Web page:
24 February 2009


At times - usually on drear days shot through with sleet - I fear Scotland risks becoming a dreary little nation, stuffed with onion-faced naysayers - and to expand the vegetable metaphor - jealous tumshie-minded souls, content only with piddling littleness, pious small-mindedness and a choking fug of public gloom. Make no mistake, I am the cynic's friend, and I firmly believe that at least one of all of our eyes should be constructively jaundiced (or, in the case of older readers, respectably rheumy).

Nevertheless, there are limits to how admirable questing cynicism and doubts can be.

In the climate of yesterday's sweet temperateness, imagine the sense of constriction peeling at my chest as the squeezing horror - suspicion of my countrymen - cast its darkling shade across the news that Alex Salmond had managed to secure a meeting with U.S. Secretary of State Hilary Clinton. The press coverage is muted, but generally not overtly critical. I notice that the Telegraph seems not to have bothered to cover the meeting at all, focussing instead on Mike Russell's comments that are causing their own small hullabaloo.

There is something hideously drab about a narrow response to this story. Of course, the world is not changed, changed utterly - or particularly - by the Maximum Eck enjoying a small diplomatic fondle with dear Hilary. The economic situation is not transformed. To rights, the world is certainly not put. However, such persistent penny-eyed pettifogging applies to much (perhaps most) of diplomatic endeavour. As Jeff argues, rightly in my view, we should be much more generously spirited. The Herald described the meeting as a "coup". Certainly, it is progress towards the notion that our elected representatives are entitled to move in international space - ministers need not be constrained by their dreary offices and the frontiers of the Atlantic - Scotland is no more a bounded space than anywhere else.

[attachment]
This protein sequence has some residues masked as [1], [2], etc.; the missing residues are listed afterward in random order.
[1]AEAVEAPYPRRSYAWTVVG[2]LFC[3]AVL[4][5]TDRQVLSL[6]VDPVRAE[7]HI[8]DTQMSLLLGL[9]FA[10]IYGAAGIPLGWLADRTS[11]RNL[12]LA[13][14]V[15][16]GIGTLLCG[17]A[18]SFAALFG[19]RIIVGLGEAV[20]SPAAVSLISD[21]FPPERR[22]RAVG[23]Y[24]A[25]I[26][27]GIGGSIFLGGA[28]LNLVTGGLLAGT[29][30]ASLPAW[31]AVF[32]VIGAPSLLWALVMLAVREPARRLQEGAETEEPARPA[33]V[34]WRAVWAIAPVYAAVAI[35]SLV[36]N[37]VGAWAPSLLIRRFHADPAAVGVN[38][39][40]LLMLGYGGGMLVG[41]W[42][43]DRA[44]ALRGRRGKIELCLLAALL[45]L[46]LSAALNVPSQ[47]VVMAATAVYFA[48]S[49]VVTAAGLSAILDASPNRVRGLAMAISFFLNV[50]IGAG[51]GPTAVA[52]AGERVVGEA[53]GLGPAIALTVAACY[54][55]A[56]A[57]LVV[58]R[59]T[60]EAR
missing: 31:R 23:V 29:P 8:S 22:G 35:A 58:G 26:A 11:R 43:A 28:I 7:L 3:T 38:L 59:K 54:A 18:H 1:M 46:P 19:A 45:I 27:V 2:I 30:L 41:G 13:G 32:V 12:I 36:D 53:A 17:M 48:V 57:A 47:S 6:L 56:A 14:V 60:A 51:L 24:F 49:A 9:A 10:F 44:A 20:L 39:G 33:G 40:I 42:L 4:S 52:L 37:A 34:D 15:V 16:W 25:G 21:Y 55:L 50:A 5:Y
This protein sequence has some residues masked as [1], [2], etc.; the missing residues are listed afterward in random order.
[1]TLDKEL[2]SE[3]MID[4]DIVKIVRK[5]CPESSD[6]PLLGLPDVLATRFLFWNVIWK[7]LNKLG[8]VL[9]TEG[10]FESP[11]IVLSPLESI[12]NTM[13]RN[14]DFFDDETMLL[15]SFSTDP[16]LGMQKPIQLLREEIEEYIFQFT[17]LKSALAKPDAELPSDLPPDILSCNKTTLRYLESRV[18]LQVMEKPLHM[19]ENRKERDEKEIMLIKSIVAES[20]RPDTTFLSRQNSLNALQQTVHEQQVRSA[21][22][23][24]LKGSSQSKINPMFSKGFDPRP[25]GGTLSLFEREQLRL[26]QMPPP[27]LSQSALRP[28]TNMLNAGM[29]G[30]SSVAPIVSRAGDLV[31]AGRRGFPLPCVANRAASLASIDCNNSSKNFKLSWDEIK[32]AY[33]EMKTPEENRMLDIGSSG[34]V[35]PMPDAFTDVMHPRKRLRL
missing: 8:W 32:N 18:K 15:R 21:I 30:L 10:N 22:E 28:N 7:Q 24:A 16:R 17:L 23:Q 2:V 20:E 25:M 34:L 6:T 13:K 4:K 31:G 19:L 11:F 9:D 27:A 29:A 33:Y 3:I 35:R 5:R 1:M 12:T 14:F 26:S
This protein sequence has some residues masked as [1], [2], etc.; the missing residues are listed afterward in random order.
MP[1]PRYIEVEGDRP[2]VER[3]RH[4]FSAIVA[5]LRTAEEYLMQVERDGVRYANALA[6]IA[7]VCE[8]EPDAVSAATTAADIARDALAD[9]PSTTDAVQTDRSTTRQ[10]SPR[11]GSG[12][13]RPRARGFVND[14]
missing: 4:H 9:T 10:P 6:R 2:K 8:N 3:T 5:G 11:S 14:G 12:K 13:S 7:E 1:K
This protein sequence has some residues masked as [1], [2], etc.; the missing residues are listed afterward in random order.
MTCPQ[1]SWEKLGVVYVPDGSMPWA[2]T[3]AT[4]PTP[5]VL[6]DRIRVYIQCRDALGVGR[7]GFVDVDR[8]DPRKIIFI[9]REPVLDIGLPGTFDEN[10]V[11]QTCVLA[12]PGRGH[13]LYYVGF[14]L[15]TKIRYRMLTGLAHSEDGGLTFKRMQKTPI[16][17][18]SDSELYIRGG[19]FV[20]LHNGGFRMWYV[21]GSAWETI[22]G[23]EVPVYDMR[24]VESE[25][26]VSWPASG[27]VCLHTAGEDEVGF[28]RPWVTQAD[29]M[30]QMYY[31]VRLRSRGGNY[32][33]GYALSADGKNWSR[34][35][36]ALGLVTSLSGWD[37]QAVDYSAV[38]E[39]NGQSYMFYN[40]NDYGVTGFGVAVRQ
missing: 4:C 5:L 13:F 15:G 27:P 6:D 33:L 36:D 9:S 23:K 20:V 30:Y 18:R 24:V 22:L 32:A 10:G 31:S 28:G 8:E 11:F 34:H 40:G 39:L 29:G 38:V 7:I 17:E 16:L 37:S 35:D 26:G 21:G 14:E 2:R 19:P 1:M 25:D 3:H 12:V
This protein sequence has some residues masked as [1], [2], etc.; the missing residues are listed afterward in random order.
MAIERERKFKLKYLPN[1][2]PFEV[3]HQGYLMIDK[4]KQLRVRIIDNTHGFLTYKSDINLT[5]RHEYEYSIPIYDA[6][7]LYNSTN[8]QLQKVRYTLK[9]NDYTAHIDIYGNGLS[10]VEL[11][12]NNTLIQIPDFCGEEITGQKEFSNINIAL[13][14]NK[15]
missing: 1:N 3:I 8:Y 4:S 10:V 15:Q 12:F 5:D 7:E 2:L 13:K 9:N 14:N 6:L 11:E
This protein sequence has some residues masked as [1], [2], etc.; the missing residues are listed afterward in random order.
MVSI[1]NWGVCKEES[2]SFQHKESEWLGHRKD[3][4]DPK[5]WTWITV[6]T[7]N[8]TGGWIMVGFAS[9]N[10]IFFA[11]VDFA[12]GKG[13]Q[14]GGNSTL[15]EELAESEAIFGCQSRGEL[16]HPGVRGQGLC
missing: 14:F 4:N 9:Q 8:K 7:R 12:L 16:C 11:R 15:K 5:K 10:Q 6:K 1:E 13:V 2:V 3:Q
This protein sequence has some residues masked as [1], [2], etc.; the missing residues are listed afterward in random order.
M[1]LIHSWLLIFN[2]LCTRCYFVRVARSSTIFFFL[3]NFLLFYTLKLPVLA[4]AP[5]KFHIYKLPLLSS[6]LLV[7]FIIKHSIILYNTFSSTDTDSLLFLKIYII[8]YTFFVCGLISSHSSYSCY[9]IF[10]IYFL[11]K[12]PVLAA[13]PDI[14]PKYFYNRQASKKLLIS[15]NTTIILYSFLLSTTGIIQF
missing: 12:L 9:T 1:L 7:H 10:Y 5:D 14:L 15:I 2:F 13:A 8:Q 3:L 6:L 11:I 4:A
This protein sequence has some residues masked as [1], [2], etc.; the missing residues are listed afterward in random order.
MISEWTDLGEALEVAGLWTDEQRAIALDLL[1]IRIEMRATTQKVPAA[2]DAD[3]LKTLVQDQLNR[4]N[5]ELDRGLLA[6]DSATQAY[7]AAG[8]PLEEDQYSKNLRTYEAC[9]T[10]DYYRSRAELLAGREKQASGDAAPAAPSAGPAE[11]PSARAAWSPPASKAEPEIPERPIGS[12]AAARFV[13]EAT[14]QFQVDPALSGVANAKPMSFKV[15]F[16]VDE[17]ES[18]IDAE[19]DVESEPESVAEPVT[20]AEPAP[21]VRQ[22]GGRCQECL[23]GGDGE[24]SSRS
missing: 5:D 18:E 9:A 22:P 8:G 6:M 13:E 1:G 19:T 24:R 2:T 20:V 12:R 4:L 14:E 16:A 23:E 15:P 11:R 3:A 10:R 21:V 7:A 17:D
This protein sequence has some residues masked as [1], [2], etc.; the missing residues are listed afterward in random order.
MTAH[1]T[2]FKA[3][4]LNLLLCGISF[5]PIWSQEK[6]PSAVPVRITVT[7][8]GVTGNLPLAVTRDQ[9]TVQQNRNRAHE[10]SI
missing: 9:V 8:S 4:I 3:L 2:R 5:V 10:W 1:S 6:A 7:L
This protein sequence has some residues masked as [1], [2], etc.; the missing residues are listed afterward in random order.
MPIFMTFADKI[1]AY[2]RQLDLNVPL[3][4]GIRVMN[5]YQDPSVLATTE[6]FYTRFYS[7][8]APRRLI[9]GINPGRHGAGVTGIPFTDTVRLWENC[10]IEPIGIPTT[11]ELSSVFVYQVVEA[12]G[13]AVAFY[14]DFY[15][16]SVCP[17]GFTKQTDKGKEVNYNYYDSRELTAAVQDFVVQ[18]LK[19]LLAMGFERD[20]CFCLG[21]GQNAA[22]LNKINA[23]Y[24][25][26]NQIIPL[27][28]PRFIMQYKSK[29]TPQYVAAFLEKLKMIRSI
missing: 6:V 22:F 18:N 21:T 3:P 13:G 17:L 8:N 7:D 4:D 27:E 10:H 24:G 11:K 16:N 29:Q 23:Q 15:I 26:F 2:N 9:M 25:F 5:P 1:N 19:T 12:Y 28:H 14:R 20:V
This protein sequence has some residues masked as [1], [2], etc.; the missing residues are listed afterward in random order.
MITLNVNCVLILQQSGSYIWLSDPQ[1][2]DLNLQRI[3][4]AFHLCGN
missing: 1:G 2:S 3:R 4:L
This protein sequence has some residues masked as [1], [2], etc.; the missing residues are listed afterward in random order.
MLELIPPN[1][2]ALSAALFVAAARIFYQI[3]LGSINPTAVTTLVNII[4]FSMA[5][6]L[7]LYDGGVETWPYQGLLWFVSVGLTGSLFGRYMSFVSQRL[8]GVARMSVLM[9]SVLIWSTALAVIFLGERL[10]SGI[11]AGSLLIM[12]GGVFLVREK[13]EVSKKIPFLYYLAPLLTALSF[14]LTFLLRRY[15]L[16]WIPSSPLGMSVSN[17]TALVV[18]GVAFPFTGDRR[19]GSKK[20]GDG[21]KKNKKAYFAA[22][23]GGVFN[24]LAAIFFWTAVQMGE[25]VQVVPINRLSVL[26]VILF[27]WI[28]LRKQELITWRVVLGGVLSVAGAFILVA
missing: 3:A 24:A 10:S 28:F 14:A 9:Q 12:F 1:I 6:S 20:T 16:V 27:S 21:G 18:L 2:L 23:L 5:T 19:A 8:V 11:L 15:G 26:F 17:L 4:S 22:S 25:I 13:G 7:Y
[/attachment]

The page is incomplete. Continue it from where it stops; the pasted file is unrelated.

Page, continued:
It is my hope then - tentative thought it is, given the overcast weather - that Scotland does not fall in for the lure of smallness, and the self-congratulation of the needlessly cynical. The animating lights and charms of distrust are primarily insight and humour. From what I can see, gurning shallowpates like Scottish Unionist are blessed with and bless us with neither.

1 comment :

  1. Ah, someone who realises many in Scotland are now looking out of the peat bog and over the whole country. Good for you.